April 20, 2009
Expected to retail for $130 when it debuts, this single serve coffee maker called the IMO Coffee Maker is something truly different. It has been designed to enrich the users with a unique coffee making experience by having them position an arm of coffee to drink from. The device is able to make three cups of coffee without refilling the water reservoir. One of the most interesting features is an articulated arm that can be used in different positions to be used with containers of diverse heights such as tall travel mugs or shorter coffee mugs.
April 15, 2009
We've just gotten word that Philips is recalling Senseo single serve coffee makers with the model numbers HD7810, HD7820 and HD7832 produced from July 2006-November 2008. These recalls effect both Polish made and Chinese made Senseo units. You can use the link below to input the details of your model and date of production to see if your unit is affected.
Philips has identified a safety problem which affects a number of Senseo® coffee makers produced in Poland from July 2006 to November 2008 and for units made in China from July 2007 to November 2008. Philips is committed to the well-being of its consumers and has decided to voluntarily recall the affected Senseo® machines and offer replacement units to consumers.
The product type-numbers affected are:
HD7810, HD7820 and HD7832
Unaddressed calcification in the coffeemaker from use of hard or medium water, when combined with an external electrical fault, can lead to obstruction of the overpressure release system causing boilers to suddenly separate possibly leading to injury. Per year, the risk is less than three per million and there have been no reported cases in the United States.
CHECK IF YOUR SENSEO® COFFEE MAKER IS ELIGIBLE FOR RECALL FOR EXCHANGE
(If the type number or production date of your appliance does not appear in the form below, your Senseo® coffee machine is safe to use)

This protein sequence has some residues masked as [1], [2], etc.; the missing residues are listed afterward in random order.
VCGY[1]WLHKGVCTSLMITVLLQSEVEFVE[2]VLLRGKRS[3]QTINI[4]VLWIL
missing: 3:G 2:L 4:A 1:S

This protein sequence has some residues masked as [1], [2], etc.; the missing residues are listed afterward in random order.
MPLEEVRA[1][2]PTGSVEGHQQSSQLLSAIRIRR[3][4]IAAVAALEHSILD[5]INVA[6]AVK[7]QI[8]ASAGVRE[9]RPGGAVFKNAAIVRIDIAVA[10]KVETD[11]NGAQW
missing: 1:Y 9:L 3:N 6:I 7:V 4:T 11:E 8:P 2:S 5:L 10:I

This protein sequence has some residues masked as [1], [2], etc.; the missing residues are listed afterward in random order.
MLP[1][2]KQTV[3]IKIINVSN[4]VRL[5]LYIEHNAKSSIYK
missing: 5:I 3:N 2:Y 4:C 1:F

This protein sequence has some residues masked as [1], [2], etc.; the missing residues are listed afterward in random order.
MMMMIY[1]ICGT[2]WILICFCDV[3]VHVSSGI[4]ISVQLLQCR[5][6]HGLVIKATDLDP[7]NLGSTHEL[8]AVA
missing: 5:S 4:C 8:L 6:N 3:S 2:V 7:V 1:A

At Royal Philips Senseo® coffee maker: recall
April 8, 2009
With the recent acquisition of Tully's by Green Mountain Coffee, lots of readers have been wondering what it all means. One thing is for sure - it means Tully's will be around moving forward, and according to the Seattle PI it also means more coffee, stores, and other goodness. We can't wait to see more k-cups being offered in more places as well.
For Tully's Coffee customers, the news on Monday means no change -- Tully's cafes will still serve the same drinks, employ the same people and offer the chain's signature free Wi-Fi access.
The sale offers a lifeline to the financially struggling coffee company, which faced bankruptcy or a significant scaling back of operations if the sale had not gone through. In a federal filing last year, Tully's said that it had years of operating losses since its founding in 1992 and an accumulated deficit of $102 million.
About 45 Tully's corporate employees will remain at the Seattle headquarters at the former Rainier Brewery. The rest -- about 80 people who roast, package and distribute coffee -- now work for Green Mountain and will move to a nearby roasting and packaging plant.
Read more At New Tully's deal means more stores, more items on store shelves
April 2, 2009
You can win FREE K-Cups for LIFE from Green Mountain Coffee. Yep. Can you imagine? Now's your chance to make that dream a reality, and all you have to do is enter the Perfect Cup Sweepstakes. You can also take their fun Trivia Challenge to test your wits and play the instant win game for the chance to win your very own Keurig Platinum B70 Single-Cup Brewer or a FREE box of K-Cups. Enter your email address to enter the sweepstakes and perhaps you'll get FREE K-Cups for life.
March 31, 2009
Green Mountain Coffee Roasters, Inc. has announced that it has completed the acquisition of the Tully’s Coffee® brand and wholesale coffee business from Tully’s Coffee Corporation for the purchase price of $40.3 million. Initially announced on September 15, 2008, the transaction was completed after receiving the required shareholders’ vote and satisfaction of the required closing conditions, as set forth in the Asset Purchase Agreement previously filed with the Securities and Exchange Commission. The Company financed this purchase through its existing $225 million senior revolving credit facility.
Tully’s retail locations will continue to operate under license and supply agreements with GMCR. The retail and international business will remain an independent company, operating under the name of TC Global, Inc., owned by its existing shareholders, and managed by its existing management team. As previously disclosed, the Company anticipates that this transaction will be neutral to slightly accretive to its earnings per share for the first twelve months of its ownership, and accretive thereafter.
What does this mean for single serve coffee? Everything. We love Tully's coffees and now moving forward we'll be assured they'll be around forever. A big thanks to Green Mountain for acquiring Tully's and continuing to expand into new and exciting areas in single serve coffee.
At Green Mountain Coffee
March 11, 2009